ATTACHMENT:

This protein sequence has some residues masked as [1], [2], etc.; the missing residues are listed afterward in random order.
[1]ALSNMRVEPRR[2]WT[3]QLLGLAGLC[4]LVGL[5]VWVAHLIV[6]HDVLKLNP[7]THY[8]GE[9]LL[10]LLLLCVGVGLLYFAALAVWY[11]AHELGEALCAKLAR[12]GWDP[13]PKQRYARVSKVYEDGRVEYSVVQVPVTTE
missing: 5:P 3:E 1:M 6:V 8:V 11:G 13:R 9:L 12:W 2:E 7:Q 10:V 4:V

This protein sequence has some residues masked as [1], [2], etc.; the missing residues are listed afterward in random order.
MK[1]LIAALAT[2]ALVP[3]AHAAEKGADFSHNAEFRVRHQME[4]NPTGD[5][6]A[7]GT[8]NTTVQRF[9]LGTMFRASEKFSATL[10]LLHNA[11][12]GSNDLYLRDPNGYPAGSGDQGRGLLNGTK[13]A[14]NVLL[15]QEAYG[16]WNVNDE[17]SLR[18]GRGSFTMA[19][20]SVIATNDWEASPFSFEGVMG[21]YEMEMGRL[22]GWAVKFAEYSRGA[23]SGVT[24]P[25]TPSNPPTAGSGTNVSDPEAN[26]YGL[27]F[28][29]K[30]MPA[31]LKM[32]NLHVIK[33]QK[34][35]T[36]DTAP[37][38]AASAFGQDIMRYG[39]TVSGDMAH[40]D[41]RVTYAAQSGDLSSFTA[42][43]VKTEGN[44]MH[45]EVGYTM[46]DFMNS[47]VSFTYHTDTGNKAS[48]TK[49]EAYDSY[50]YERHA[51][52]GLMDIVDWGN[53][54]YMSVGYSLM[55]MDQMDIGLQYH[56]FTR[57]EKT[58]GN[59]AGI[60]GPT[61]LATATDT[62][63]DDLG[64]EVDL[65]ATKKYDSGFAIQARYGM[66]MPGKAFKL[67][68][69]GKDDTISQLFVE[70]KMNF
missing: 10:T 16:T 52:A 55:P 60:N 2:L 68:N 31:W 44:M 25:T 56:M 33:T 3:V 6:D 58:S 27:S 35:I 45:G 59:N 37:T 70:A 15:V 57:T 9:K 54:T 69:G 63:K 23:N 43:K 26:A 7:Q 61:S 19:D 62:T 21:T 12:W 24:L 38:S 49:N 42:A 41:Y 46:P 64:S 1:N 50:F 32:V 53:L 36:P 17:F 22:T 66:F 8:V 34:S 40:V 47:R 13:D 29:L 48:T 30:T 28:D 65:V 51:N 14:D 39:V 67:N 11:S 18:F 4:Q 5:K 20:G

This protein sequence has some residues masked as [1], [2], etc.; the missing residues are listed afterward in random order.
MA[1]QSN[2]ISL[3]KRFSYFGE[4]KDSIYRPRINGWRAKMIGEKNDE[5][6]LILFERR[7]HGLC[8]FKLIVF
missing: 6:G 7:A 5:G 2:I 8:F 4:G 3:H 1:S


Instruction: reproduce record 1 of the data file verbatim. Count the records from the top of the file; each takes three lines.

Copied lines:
This protein sequence has some residues masked as [1], [2], etc.; the missing residues are listed afterward in random order.
[1]ALSNMRVEPRR[2]WT[3]QLLGLAGLC[4]LVGL[5]VWVAHLIV[6]HDVLKLNP[7]THY[8]GE[9]LL[10]LLLLCVGVGLLYFAALAVWY[11]AHELGEALCAKLAR[12]GWDP[13]PKQRYARVSKVYEDGRVEYSVVQVPVTTE
missing: 5:P 3:E 1:M 6:V 8:V 11:G 13:R 9:L 12:W 2:E 7:Q 10:V 4:V